While the EFF (which holds the balance of power in Tshwane) supported DA mayors and budgets, the ANC’s rapacity was checked. But when the EFF turned its coat, the balance of forces were finally propitious for an ANC Gauteng government takeover of Tshwane. Or so the ANC thought. By walking out of meetings, and breaking the council quorum, ANC and EFF councillors ensured that Tshwane's last four council meetings could not proceed, and provided the pretext for provincial intervention.
The mastermind behind the Tshwane takeover is the Gauteng MEC for local government, Lebogang Maile. He will no doubt claim that before he took the most drastic of steps to dissolve Tshwane’s council, he first fired off a number of letters of “intervention” to various Tshwane officials. But none of these letters were addressed to councillors of his own party, or indeed those of the EFF.
Yet if MEC Maile was genuinely concerned about the welfare of the residents of Tshwane, he would at the very least have admonished the metro’s ANC caucus about being in breach of the statutory code of conduct for councillor. The code, a schedule to the Municipal Systems Act, stipulates that a councillor is liable to be fired if he or she is absent from three consecutive meetings. The self-same MEC Maile is responsible for enforcing this code, but he clearly had more pressing political priorities.
If the ANC’s genuine intention was to break a political deadlock in Tshwane, it could dissolve the Council quite legally by joining forces with the EFF and using their combined numbers to pass a resolution to do so. Then their real agenda of regaining power would be clear for all to see. Of course, they prefer to disguise this agenda and they do this by peddling a narrative that the DA has failed.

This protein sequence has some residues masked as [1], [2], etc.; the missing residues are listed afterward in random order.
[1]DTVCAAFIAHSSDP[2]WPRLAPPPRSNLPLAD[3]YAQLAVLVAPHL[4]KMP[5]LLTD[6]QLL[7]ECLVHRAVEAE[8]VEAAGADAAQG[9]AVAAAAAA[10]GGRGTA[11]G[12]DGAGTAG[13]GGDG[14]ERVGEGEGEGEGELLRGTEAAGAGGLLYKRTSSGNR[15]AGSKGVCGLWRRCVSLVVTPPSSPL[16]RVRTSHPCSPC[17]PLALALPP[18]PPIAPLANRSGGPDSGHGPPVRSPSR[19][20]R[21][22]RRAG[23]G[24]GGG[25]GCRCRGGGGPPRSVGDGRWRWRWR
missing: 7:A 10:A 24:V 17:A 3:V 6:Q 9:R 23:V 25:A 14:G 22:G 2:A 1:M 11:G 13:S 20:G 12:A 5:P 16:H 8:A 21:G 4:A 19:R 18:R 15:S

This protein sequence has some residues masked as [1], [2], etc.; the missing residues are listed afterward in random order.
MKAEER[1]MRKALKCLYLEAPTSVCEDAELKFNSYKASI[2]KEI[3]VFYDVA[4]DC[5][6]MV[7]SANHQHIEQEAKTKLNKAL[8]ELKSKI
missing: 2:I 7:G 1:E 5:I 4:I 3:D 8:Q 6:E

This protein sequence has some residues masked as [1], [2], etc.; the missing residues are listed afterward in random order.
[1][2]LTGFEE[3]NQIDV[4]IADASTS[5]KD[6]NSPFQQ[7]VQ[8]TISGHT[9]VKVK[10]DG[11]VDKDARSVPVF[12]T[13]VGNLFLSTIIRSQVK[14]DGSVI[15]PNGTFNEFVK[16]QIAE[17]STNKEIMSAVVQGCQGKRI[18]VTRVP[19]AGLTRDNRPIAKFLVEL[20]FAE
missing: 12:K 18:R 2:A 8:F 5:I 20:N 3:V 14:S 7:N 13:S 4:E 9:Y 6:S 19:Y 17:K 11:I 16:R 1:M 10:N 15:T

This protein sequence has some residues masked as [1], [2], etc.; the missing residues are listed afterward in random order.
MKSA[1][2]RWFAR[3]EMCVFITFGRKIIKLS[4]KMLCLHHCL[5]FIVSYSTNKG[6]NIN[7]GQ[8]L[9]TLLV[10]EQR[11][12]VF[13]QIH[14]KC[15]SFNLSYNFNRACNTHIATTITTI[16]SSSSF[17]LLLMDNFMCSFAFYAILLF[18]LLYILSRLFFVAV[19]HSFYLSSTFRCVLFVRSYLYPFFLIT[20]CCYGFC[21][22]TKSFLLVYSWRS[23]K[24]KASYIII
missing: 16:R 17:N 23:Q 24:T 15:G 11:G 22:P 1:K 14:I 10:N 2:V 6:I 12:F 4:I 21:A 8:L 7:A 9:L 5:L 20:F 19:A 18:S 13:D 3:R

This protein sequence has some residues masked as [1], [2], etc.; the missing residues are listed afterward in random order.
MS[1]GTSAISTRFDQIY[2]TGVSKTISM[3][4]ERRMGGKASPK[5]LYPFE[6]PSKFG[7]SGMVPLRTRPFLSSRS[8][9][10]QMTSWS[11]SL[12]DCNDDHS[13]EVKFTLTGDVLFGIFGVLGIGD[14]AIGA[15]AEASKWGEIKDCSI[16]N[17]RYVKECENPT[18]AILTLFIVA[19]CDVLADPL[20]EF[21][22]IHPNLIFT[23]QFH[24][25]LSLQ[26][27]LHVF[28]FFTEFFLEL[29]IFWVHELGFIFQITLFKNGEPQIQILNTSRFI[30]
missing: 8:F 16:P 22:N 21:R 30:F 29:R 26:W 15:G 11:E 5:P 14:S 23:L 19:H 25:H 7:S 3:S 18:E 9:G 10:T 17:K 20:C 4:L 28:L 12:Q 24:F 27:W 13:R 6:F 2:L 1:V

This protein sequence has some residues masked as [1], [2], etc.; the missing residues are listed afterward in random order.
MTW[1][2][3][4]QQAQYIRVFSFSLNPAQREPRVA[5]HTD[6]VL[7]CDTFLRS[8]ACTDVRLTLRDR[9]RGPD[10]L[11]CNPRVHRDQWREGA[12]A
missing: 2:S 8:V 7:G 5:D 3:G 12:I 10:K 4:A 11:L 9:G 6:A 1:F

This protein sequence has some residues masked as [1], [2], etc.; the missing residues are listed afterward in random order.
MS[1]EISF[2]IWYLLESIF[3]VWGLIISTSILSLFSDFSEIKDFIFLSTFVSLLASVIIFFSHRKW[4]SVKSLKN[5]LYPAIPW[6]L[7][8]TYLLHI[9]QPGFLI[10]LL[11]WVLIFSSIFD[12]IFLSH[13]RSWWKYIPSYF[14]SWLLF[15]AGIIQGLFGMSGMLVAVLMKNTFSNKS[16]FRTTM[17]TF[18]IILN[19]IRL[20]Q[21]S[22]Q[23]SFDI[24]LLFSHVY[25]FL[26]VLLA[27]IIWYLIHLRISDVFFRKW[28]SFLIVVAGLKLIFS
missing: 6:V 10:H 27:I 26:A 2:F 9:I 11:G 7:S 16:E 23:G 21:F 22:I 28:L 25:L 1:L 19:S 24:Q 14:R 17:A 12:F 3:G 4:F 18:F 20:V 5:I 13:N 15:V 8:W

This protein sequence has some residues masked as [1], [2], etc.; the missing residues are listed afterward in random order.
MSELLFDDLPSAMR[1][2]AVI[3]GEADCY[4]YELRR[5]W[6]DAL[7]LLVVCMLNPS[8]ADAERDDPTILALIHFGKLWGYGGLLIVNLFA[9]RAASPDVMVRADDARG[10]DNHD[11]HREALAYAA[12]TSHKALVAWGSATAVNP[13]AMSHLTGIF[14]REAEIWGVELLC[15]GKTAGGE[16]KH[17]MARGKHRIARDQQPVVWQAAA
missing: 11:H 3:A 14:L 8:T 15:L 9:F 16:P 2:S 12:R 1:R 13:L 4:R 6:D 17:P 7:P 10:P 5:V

By using the most extreme form of intervention contemplated in section 139, the ANC can also marshal state resources – including tax-funded roadshows and advertisements – ostensibly to explain what is happening to the public, but in reality to start driving the ANC’s 2021 local election campaign.
What happens if fresh elections are held in Tshwane, less than a year before the 2021 poll, and again no party emerges with an absolute majority? Will MEC Maile keep dissolving the council until the ANC wins? A ridiculous prospect, you might think. But, once it becomes accepted practice, Maile’s playbook on subverting the Constitution to win back lost ANC ground will surely be applied in other communities.
Simply put: if we allow the ANC and EFF to deliberately make a city “ungovernable” by preventing a council from holding quorate meetings, as a cynical ploy to enable a power grab by the ANC in another sphere of government, it could lead to the death of local democracy where coalitions are needed to govern.
City dwellers have led the way in South Africa by voting out corrupt and inept ANC governments. The ANC, which still has command of considerable state power, has shown that it will do almost anything to reverse such a result. That is why the DA is so determined to rip Maile’s playbook to shreds, in a court of law and in the court of opinion.
The future of local democracy depends on it.
By Cilliers Brink, DA Deputy Shadow Minister of Cooperative Governance & Traditional Affairs